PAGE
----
MOZAMBIQUE (flood) OCHA reported that considerable amounts of rain fell in the Zambezi catchment area last week, including Tete and the lower Zambezi Valley. The Cahora Bassa dam was reportedly releasing an average of approximately 8,100m3/s on March 25th. Evacuations were reportedly continuing in the Zambezi Valley, and the number of displaced individuals in accommodation centers is increasing by 500-700 people per day. According to the National Institute for Disaster Management (INGC) the number of displaced individuals in all 4 affected provinces (Manica, Sofala, Tete and Zambezia) has risen to 235,000 – of whom 180,000 are in temporary accommodation centers where malnutrition is a problem. In addition, of the 2,366 km of roads damaged in Zambezia province, 41km have been repaired and reopened.
ZIMBABWE (flood) Zimbabwe Independent/All Africa Global Media via COMTEX reported that the Grain Marketing Board (GMB), the country’s grain reservoir, is set to import 1 million metric tones of maize and other small grains from neighbouring South Africa and Zambia this year as a result of the severe famine looming in parts of the country hard hit by floods and erratic rainfall. Some grain reserves were reportedly destroyed in areas of the country hit by floods.
Impacts Reported as of 03/28/01
BURUNDI (drought) Xinhua via COMTEX reported that the severe drought continuing in Burundi is contributing to food insecurity in the Great Lakes region.
INDONESIA (flood) Xinhua via COMTEX reported that thousands of houses and hundreds of hectares of paddy fields in East Java have become inundated following a week of incessant rains in Central and East Java. The floods have reportedly affected a number of sub districts in Bojonegoro in the western part of East Java. The worst hit area is the Cemungklung village, Kalitidu sub district, where floodwaters inundated villager’s houses to a height of 0.5m on Monday. Floodwaters also reportedly inundated 5 elementary school buildings in Kalitidu sub district.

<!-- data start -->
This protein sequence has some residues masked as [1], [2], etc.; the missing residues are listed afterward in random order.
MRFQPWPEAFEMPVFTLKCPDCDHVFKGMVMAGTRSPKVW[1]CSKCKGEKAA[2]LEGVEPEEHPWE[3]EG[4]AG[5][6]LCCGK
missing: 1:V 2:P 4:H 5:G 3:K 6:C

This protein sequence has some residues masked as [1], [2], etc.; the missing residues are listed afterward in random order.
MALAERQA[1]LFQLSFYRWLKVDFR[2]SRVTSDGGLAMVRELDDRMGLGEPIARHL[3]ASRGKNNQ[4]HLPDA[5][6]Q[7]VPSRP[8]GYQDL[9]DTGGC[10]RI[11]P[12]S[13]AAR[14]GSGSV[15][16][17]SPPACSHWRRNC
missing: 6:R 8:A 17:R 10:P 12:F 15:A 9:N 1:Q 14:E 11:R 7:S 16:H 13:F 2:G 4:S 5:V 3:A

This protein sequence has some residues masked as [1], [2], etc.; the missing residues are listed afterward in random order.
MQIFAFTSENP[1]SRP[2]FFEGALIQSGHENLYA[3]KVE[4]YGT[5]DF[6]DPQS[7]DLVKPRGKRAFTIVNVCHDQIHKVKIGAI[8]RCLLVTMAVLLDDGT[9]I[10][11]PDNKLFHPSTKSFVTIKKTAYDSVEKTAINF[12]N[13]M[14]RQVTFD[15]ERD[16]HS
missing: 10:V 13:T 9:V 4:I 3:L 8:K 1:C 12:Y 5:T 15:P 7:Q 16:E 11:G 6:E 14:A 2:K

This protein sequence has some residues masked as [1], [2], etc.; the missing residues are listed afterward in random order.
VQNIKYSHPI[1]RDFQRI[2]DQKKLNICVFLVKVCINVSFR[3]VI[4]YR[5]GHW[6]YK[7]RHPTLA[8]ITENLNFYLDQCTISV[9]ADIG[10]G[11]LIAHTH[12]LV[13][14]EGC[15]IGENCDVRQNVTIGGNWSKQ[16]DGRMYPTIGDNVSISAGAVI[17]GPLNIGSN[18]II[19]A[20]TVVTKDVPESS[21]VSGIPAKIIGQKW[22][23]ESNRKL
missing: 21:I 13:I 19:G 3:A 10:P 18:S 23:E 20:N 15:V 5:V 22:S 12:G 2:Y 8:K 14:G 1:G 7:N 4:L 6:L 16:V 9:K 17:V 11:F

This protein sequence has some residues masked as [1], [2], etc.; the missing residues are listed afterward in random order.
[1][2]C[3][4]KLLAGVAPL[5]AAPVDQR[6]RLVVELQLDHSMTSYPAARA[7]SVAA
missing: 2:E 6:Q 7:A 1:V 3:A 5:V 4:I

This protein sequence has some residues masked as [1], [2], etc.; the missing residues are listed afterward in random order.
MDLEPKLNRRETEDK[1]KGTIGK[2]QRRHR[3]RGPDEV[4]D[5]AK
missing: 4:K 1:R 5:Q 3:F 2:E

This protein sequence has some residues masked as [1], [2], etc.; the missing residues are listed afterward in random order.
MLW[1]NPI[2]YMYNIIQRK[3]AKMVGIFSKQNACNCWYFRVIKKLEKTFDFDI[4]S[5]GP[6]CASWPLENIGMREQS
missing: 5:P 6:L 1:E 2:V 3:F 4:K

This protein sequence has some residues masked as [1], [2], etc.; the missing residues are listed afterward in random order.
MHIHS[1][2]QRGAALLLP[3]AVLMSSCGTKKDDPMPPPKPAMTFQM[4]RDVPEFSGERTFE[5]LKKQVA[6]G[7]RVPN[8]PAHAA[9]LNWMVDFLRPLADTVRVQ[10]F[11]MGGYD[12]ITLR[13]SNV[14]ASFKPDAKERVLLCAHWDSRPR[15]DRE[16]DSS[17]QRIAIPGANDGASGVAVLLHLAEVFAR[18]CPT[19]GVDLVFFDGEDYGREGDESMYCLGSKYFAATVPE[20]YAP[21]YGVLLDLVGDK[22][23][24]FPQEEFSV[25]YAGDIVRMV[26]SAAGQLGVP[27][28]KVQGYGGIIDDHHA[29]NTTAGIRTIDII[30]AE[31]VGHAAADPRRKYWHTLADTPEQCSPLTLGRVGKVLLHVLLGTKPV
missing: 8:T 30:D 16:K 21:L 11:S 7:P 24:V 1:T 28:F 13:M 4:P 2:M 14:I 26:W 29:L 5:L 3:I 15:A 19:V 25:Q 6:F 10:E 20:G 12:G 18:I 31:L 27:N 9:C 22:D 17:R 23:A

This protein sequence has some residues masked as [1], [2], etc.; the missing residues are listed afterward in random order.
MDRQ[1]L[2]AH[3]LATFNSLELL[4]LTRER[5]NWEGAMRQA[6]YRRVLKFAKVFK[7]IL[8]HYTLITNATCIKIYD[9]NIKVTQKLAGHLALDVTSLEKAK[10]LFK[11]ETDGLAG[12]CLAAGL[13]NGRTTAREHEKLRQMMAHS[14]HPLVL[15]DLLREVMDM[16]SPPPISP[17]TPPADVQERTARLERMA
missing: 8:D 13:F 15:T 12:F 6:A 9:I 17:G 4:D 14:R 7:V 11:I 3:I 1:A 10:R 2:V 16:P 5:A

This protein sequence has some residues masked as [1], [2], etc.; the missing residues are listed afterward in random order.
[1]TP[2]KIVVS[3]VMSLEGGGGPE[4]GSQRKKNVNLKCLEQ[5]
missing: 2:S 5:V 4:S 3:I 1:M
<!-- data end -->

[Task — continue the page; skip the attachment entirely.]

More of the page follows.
MONGOLIA (winter disaster ) OCHA reported that Mongolia is suffering from its second straight severe winter disaster. According to an official report by the Mongolian State Civil Defense Board, the number of dead livestock is 1.5 million as of March 15th, 2001. However, these figures are expected to rise because 7 provinces have not reported updated figures. These livestock losses are reportedly 2-3 times higher than last winter. A breakdown of losses to specific species Camel - 2,847, Horse - 121,479, Cattle - 492,017, Sheep - 572,650, Goat- 318,113
MOZAMBIQUE (disease/flood) Xinhua via COMTEX reported that according to a spokesperson for the National Disaster Management Institute, the incidence of malaria and diarrhea is increasing at shelter centers in central Mozambique’s flood-stricken Zambezi River valley. The diseases are reportedly spreading due to overcrowding at the centers, improper sanitary conditions and lack of water treatment equipment.
NEW ZEALAND (tornado) The AP reported that a tornado hit the western town of Greymouth early Wednesday, ripping the roofs of houses, destroying greenhouses and downing trees. The tornado reportedly hit before dawn and at least half a dozen families were forced to leave their homes as a result of damage by winds or flooding caused by burst water pipes.
ZAMBIA (flood) The Times of Zambia/All Africa Global Media via COMTEX reported that 2 children drowned last Thursday in Chawama township when the house they were sleeping in was flooded with rain water overnight. A reported 100 families have been displaced after their houses have been similarly submerged, and roads in the area are impassable.
ZIMBABWE (flood/drought) OCHA reported that the rains and flooding are continuing over large parts of Zimbabwe. More than 30,000 individuals have reportedly been affected, and the 13 people have died. The worst affected areas are the northeastern provinces of Mashonaland (Muzarabani and Guruve districts) and Matabeleland North (Tsholotsho district). Flooding has particularly affected granaries, crops and roads, and at the same time drought is reportedly affecting the southern regions, which were already affected by previous floods. The drought is reportedly affecting an estimated 600,000 people and threatening food security. The government of Zimbabwe is reportedly appealing for 16.9 million dollars.